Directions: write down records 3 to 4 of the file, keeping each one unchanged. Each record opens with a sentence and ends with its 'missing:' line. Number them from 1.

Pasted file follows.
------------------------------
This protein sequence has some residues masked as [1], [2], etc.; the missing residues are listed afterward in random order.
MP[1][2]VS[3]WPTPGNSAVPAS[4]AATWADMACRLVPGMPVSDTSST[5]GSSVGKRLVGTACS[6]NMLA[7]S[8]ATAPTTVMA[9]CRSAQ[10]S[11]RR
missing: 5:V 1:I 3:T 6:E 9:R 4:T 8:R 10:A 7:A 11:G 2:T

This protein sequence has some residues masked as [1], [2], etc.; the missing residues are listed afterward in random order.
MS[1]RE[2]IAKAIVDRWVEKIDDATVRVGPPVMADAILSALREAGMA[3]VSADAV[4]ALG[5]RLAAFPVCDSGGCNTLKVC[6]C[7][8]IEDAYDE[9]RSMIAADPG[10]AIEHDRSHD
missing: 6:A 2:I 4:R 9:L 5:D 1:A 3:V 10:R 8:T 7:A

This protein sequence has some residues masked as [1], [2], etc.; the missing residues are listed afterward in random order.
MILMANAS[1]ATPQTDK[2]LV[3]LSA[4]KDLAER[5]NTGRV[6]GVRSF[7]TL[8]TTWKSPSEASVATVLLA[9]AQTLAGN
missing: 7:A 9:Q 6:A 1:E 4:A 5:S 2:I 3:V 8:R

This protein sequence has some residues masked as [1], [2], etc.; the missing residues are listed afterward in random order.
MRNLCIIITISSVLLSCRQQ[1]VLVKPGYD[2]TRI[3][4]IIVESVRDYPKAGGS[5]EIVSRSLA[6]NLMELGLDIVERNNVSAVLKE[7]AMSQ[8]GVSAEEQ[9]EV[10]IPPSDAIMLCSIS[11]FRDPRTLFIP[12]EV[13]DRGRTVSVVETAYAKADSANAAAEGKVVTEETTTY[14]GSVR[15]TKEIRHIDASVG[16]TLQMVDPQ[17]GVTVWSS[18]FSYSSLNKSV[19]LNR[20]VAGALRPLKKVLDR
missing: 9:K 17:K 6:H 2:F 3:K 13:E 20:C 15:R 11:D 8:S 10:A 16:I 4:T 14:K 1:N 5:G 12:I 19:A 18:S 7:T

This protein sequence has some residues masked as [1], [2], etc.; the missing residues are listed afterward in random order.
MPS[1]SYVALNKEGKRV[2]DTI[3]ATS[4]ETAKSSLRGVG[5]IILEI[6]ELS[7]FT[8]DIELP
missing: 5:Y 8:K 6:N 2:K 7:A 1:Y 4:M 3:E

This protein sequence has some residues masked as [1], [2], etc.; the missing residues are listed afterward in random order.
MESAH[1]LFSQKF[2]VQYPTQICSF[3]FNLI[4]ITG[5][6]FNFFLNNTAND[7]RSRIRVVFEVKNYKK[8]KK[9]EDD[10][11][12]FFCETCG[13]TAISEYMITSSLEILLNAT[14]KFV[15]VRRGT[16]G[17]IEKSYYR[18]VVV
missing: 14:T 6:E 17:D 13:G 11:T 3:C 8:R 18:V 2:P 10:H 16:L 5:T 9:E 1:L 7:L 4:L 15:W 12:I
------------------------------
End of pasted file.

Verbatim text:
This protein sequence has some residues masked as [1], [2], etc.; the missing residues are listed afterward in random order.
MILMANAS[1]ATPQTDK[2]LV[3]LSA[4]KDLAER[5]NTGRV[6]GVRSF[7]TL[8]TTWKSPSEASVATVLLA[9]AQTLAGN
missing: 7:A 9:Q 6:A 1:E 4:A 5:S 2:I 3:V 8:R

This protein sequence has some residues masked as [1], [2], etc.; the missing residues are listed afterward in random order.
MRNLCIIITISSVLLSCRQQ[1]VLVKPGYD[2]TRI[3][4]IIVESVRDYPKAGGS[5]EIVSRSLA[6]NLMELGLDIVERNNVSAVLKE[7]AMSQ[8]GVSAEEQ[9]EV[10]IPPSDAIMLCSIS[11]FRDPRTLFIP[12]EV[13]DRGRTVSVVETAYAKADSANAAAEGKVVTEETTTY[14]GSVR[15]TKEIRHIDASVG[16]TLQMVDPQ[17]GVTVWSS[18]FSYSSLNKSV[19]LNR[20]VAGALRPLKKVLDR
missing: 9:K 17:K 6:H 2:F 3:K 13:E 20:C 15:R 11:D 8:S 10:A 16:I 4:T 14:K 1:N 5:G 12:I 19:A 18:S 7:T